Online dealer reviews drive showroom traffic
How many stars for your store?
Weaver seeks online reviews.
A year ago, Tom Wood Toyota in Indianapolis started urging customers to write online reviews of the dealership on Cars.com in addition to Google.
That turned out to be a good move because the Cars.com reviews have drawn customers, while Google has twice in the past year cut customer reviews without explanation, said Diana Weaver, the dealership's Internet marketing director.
"We've had people tell us that they drove past four other Toyota stores because the reviews they read said it would be worth the drive to come here," said Weaver, whose store has 401 reviews on Cars.com with a stellar composite rating of 4.9 of a possible 5 stars.
Reviews have become an integral part of dealership online marketing because Internet shoppers are more likely to visit a store if they see good reviews. That has created an opportunity for some companies, such as Chicago-based Cars.com, to jump into a mix dominated by search giant Google and third-party review sites such as dealerrater.com and Yelp.
In August, Google deleted nearly 500 reviews the store had collected over several months. That was part of a nationwide Google purge that dozens of dealers have complained caused thousands of legitimately gathered customer reviews to be removed from their Google + Local pages. Google said the move was to fight "spammy content."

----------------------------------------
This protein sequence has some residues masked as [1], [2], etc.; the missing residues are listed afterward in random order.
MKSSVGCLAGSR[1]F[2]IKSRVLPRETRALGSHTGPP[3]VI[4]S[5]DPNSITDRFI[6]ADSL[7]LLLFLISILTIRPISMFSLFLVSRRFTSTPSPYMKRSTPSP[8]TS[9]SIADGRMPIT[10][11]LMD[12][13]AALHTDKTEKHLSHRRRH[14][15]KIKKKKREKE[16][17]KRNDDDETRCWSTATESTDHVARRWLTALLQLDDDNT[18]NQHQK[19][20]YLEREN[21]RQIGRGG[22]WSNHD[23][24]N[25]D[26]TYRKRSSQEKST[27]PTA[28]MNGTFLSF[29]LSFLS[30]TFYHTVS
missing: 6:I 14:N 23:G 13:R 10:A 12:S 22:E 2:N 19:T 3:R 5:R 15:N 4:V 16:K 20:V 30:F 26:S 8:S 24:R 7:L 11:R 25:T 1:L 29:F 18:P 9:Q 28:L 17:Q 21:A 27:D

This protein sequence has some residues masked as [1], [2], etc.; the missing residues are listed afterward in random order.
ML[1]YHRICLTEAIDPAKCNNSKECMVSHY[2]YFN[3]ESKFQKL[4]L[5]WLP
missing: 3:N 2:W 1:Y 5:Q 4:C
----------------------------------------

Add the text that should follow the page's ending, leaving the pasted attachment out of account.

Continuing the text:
Cars.com, a leading car Internet shopping site, launched dealership reviews for customers in July 2011 to complement its vehicle inventory and other information, said Cars.com President Mitch Golub.
Since then, customers have left more than 100,000 reviews on the site relating their experiences at nearly 18,000 new- and used-vehicle dealerships that subscribe to Cars.com, he said. The average score is 4.5 of 5 stars, Golub said.
Cars.com also has been consulting with dealers on how to best collect reviews after sales and service, Golub said. Cars.com attracts about 24 million visits to its Web site per month.
Weaver said her dealership began asking customers to write reviews on Cars.com when the shopping site launched the review program. Tom Wood Toyota now asks all sales and service customers for reviews, she said.
A recent study by Volkswagen of America found that VW dealerships that attained an average score of 4 stars or better on consumer reviews received 32 percent more traffic to their Web sites from Google searches than those with 1 or 2 stars.
About the time Cars.com started its review program, Google was eliminating all dealership reviews on Google search pages from third-party review sites, such as dealerrater.com and Yelp. That caused dealerships to lose dozens or hundreds of reviews overnight.
Weaver said she "saw the handwriting on the wall" at the time that Google would continue to sweep away reviews. Her foresight was justified in August when Google again purged thousands of reviews nationwide without notice or explanation.
Weaver said Tom Wood Toyota has just 25 reviews left on Google today.
Tom Wood Toyota is one of eight stores in Indiana and two in Minnesota owned by Tom Wood Automotive. The Toyota store sold 1,545 new and used vehicles in 2011.
Weaver said the store increased efforts to get customer reviews on Cars.com when she became assured that the reviews would remain on the Web site.
Said Weaver: "That's when we really started to buckle down."
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